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QLS Logistic Services, LLC v. Jaws Associates, LLC

United States District Court, D. Massachusetts

November 6, 2018




         On October 3, 2017, Plaintiff QLS Logistic Services, LLC d/b/a American IntermodaLogistics filed a Complaint against Defendants JAWS Associates, LLC (“JAWS”), Stephanie Williams, Sonia Carson, and Michelle Moore (collectively, “Defendants”) alleging a violation of M.G.L. c. 93A (Count IV) and claims for breach of contract (Counts I and V) and breach of good faith and fair dealing (Count III), and seeking injunctive relief (Count VII), an accounting (Count II), and attorney's fees and costs (Count VI). [ECF No. 1]. After Defendants failed to appear or otherwise defend this action, a default was entered on November 14, 2017. [ECF Nos. 11-14]. Currently pending before the Court is Plaintiff's second renewed motion for a default judgment against Defendants. [ECF No. 22]. For the following reasons, the motion is GRANTED.


         Following the entry of a default, “the facts alleged in the complaint are taken as true.” Plasterers' and Cement Masons' Local 40 Pension Fund v. D & M Concrete Finishing, No. 12-256, 2013 WL 2432420, at *1 (D.R.I. June 4, 2013) (quoting Queally v. Estate of Hoviss, No. 10-002, 2011 WL 6026593, at *1 (D.R.I. Dec. 2, 2011)); see Franco v. Selective Ins. Co., 184 F.3d 4, 9 n.3 (1st Cir. 1999) (defaulted party is “taken to have conceded the truth of the factual allegations in the complaint as establishing the grounds for liability as to which damages will be calculated”). Accordingly, the following summary of facts is drawn from the Plaintiffs complaint, with certain details sourced from the supplemental documentation submitted in support of the motion for entry of default judgment [ECF No. 16], the renewed motion for entry of default judgment [ECF No. 18], and the second renewed motion for entry of default judgment [ECF No. 22].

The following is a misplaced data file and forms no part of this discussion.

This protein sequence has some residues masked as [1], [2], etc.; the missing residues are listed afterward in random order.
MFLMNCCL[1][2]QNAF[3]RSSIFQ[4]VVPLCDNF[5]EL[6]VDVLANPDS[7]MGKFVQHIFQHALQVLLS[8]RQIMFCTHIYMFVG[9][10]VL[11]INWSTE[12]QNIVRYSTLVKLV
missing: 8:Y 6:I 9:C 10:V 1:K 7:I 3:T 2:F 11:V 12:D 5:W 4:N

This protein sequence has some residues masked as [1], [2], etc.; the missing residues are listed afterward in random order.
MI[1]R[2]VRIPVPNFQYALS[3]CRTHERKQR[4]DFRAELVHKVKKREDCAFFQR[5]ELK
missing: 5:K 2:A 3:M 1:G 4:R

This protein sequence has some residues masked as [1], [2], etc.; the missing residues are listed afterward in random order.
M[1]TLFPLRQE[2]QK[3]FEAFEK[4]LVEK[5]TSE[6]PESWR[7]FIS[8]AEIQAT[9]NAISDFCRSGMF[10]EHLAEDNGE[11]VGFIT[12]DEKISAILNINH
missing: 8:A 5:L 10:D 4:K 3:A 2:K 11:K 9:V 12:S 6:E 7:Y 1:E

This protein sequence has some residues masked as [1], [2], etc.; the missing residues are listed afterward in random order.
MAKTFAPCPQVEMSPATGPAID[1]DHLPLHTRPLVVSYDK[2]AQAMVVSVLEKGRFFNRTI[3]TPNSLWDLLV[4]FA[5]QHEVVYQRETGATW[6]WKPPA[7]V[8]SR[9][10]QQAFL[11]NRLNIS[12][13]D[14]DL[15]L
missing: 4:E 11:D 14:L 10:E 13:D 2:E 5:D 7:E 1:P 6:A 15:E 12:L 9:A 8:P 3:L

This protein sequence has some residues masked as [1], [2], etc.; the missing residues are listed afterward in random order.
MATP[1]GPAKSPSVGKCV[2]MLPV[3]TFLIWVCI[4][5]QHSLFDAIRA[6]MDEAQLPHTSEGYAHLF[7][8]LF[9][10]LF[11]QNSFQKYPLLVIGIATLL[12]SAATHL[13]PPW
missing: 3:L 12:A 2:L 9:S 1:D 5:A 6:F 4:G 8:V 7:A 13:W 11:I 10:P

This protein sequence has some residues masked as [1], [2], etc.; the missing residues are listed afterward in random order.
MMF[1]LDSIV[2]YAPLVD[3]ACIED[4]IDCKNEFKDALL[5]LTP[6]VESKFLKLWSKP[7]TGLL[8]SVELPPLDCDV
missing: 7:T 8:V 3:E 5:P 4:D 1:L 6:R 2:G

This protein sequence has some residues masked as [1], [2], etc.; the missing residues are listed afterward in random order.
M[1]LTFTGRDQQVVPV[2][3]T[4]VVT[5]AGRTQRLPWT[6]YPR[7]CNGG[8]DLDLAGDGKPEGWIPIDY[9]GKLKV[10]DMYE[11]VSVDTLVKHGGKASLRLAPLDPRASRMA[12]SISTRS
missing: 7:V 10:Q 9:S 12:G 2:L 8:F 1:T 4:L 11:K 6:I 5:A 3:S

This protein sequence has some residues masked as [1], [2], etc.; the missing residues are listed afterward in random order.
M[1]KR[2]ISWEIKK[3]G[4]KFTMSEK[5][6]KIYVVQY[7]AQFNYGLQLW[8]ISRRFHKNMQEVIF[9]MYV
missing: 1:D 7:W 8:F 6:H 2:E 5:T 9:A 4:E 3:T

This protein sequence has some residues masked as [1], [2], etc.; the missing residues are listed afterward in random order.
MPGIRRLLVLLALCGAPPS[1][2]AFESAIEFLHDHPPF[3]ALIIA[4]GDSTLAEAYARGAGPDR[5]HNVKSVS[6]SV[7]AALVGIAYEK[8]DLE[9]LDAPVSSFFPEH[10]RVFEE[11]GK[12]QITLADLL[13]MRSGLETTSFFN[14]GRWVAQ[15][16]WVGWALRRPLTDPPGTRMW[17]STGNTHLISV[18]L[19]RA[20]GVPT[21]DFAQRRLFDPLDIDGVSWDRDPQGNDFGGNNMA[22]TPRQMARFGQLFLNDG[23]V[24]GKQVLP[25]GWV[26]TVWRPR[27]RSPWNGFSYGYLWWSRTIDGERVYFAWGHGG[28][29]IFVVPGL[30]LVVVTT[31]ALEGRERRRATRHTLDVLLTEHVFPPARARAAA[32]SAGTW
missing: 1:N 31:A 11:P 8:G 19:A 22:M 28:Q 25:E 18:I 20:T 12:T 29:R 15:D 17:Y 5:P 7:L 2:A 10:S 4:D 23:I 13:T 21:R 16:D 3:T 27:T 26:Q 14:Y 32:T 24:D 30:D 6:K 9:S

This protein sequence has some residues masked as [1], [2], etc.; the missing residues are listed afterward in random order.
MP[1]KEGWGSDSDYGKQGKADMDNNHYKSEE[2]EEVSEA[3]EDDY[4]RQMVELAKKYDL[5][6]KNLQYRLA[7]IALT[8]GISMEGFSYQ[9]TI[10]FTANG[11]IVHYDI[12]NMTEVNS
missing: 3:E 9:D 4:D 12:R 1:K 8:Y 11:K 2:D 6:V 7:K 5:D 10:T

Plaintiff provides intermodal logistics services, including port and rail container drayage, terminal operations, dedicated truckload solutions, transloading, warehousing, and distribution services, to customers throughout North America. [ECF No. 1 ¶ 9]. On March 10, 2016, Plaintiff entered into an Independent Agent Agreement with JAWS Enterprises. [ECF No. 1-1 (hereinafter, the “Agreement”)]. Defendants Moore, Carson, and Williams executed a Personal Guarantee in which they agreed to be personally bound by Sections 7 and 9 of the Agreement [ECF No. 1-1 at 25] and also formed the limited liability company JAWS Associates, LLC to be the counterparty to the Agreement [ECF No. 1 at ¶ 10].[1]